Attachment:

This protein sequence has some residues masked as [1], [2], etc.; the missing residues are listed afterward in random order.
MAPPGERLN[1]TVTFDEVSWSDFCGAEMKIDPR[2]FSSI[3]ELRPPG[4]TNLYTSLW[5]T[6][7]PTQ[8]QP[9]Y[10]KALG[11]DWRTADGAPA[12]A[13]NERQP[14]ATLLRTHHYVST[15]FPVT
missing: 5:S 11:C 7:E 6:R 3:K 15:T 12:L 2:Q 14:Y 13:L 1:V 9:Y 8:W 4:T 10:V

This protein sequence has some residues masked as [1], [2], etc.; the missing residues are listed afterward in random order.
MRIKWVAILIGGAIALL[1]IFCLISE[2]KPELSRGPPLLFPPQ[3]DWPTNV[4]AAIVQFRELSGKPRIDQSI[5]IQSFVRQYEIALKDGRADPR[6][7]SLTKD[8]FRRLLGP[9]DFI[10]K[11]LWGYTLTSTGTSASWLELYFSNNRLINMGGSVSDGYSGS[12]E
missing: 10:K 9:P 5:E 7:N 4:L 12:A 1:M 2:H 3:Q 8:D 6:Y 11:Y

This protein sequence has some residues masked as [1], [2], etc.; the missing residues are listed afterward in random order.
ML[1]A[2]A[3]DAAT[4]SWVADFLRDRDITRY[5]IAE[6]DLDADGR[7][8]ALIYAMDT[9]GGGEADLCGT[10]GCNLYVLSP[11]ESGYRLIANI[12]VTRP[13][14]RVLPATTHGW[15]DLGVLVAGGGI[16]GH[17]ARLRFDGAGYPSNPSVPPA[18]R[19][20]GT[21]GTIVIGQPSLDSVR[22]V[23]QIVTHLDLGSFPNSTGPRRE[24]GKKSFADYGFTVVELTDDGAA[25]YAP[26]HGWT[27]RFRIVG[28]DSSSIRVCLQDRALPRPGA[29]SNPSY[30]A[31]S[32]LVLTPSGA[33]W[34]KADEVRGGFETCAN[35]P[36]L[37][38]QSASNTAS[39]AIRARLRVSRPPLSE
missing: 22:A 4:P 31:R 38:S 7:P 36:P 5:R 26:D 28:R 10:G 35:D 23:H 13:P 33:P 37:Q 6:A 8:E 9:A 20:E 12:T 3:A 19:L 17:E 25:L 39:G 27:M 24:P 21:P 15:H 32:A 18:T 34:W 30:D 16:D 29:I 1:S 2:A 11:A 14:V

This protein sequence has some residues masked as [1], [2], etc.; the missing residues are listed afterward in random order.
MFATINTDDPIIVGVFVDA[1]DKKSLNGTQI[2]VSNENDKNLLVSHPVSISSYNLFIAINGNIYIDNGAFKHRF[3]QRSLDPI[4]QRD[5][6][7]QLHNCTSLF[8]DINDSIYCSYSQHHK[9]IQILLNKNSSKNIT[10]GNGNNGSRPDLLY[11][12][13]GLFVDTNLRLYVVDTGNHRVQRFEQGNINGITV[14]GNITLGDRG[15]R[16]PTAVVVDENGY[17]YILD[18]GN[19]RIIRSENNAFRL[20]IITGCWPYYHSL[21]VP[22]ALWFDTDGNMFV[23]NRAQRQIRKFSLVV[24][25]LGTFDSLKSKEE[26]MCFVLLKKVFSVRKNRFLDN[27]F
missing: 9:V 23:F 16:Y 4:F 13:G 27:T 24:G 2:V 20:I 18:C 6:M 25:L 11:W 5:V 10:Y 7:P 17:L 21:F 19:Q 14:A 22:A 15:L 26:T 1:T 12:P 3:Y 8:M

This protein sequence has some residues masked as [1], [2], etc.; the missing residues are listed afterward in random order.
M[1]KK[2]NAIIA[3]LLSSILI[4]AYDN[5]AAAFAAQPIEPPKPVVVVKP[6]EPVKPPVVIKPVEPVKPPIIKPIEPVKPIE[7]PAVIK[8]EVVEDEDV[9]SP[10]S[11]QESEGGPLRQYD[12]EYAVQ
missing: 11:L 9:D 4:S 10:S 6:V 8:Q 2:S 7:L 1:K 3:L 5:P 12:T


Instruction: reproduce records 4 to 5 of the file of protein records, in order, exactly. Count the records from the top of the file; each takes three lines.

This protein sequence has some residues masked as [1], [2], etc.; the missing residues are listed afterward in random order.
MFATINTDDPIIVGVFVDA[1]DKKSLNGTQI[2]VSNENDKNLLVSHPVSISSYNLFIAINGNIYIDNGAFKHRF[3]QRSLDPI[4]QRD[5][6][7]QLHNCTSLF[8]DINDSIYCSYSQHHK[9]IQILLNKNSSKNIT[10]GNGNNGSRPDLLY[11][12][13]GLFVDTNLRLYVVDTGNHRVQRFEQGNINGITV[14]GNITLGDRG[15]R[16]PTAVVVDENGY[17]YILD[18]GN[19]RIIRSENNAFRL[20]IITGCWPYYHSL[21]VP[22]ALWFDTDGNMFV[23]NRAQRQIRKFSLVV[24][25]LGTFDSLKSKEE[26]MCFVLLKKVFSVRKNRFLDN[27]F
missing: 9:V 23:F 16:Y 4:F 13:G 27:T 24:G 2:V 20:I 18:C 6:M 25:L 11:W 5:V 10:Y 7:P 17:L 21:F 19:Q 14:A 22:A 15:L 26:T 1:T 12:P 3:Y 8:M

This protein sequence has some residues masked as [1], [2], etc.; the missing residues are listed afterward in random order.
M[1]KK[2]NAIIA[3]LLSSILI[4]AYDN[5]AAAFAAQPIEPPKPVVVVKP[6]EPVKPPVVIKPVEPVKPPIIKPIEPVKPIE[7]PAVIK[8]EVVEDEDV[9]SP[10]S[11]QESEGGPLRQYD[12]EYAVQ
missing: 11:L 9:D 4:S 10:S 6:V 8:Q 2:S 7:L 1:K 3:L 5:P 12:T